I’ll admit, for the past few years, I’ve been a seller of Centrica (LSE: CNA). The company’s falling earnings, rising costs, lack of direction and fleeing customers are all warning signs about the organisation’s health, in my opinion.
However, recently, green shoots have started to appear. The latest trading update from the business shows that while all of the above pressures are still weighing on growth, customers are beginning to return.
Centrica’s total group customer account holdings increased by 214,000 in the four months to October, according to its trading update at the end of November.
Overall, total UK customer accounts increased by 136,000 in the four-month period. Growth in services and home solutions more than offset a 107,000 reduction in energy supply accounts.
On top of this increase, Centrica’s disposals are moving ahead. At the end of December, the company announced it had agreed to sell its 382 MW King’s Lynn combined cycle gas turbine power station to RWE Generation for £105m.
So the company is making progress on its key objectives. However, analysts are still expecting the group to report a 50%+ decline in earnings for 2019.
The company will return to growth in 2020, according to analysts. The City has pencilled in earnings growth of 36% for 2020. That puts the stock on a price-to-earnings (P/E) ratio of 9.8 for 2020.
This multiple looks attractive, but a year is a long time. Centrica needs to prove that the recovery reported towards the end of last year was not just a flash in the pan. Further positive updates would confirm the company’s recovery has taken hold.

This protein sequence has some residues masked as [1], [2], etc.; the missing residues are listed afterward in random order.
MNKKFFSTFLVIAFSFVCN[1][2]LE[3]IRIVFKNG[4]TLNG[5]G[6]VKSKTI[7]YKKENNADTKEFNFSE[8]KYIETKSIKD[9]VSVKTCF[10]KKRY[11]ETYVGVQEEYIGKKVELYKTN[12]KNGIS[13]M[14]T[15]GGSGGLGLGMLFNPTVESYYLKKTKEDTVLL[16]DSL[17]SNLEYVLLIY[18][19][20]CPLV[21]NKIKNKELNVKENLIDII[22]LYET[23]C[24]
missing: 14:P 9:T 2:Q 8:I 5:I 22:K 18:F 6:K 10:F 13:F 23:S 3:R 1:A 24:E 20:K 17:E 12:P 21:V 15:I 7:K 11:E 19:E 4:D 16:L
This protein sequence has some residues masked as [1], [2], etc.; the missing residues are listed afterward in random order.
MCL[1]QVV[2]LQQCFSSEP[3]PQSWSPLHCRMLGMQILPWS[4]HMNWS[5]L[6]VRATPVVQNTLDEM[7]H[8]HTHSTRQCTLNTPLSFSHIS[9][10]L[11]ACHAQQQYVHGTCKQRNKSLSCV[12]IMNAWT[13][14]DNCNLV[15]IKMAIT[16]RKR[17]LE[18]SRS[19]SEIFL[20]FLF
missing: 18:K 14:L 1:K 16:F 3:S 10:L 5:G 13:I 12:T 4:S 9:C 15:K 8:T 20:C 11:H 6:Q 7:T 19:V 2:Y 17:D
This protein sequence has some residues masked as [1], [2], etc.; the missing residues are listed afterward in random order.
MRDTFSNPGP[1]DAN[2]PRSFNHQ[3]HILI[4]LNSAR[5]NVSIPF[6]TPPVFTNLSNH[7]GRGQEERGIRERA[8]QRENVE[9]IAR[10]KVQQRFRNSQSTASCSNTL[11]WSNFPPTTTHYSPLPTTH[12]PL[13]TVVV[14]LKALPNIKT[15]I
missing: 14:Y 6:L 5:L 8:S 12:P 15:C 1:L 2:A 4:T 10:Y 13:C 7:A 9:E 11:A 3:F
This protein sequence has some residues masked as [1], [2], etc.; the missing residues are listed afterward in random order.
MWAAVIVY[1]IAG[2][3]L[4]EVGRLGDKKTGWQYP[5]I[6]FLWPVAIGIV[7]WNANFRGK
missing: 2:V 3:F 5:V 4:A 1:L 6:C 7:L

With that being the case, Centrica’s outlook is now starting to brighten for the first time in many years. It looks as if the market believes in the turnaround as well. The stock is up nearly 50% from its September low.
Paid to wait
Only time will tell if the recovery will continue. Nevertheless, investors will be paid to wait for a comeback. The stock currently supports a dividend yield of 5.4%. The payout is covered 1.4 times by earnings based on 2019 numbers, so unless Centrica’s full-year figures are much worse than expected, this distribution looks secure.
Still, while the shares look deeply undervalued, this opportunity isn’t for the faint-hearted. Centrica’s has been struggling for the past five years and there’s no guarantee it has the right formula this time around.
However, for investors willing to take on the risk here, the reward could be substantial. Centrica’s peers are trading at a median P/E of around 16.5.
This suggests the stock could hit 165p based on current earnings projections over the next two years. Add in two years of dividends, and there’s a genuine chance the stock could produce a total return of 100% or more from current levels.
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Rupert Hargreaves owns no share mentioned. The Motley Fool UK has no position in any of the shares mentioned. Views expressed on the companies mentioned in this article are those of the writer and therefore may differ from the official recommendations we make in our subscription services such as Share Advisor, Hidden Winners and Pro. Here at The Motley Fool we believe that considering a diverse range of insights makes us better investors.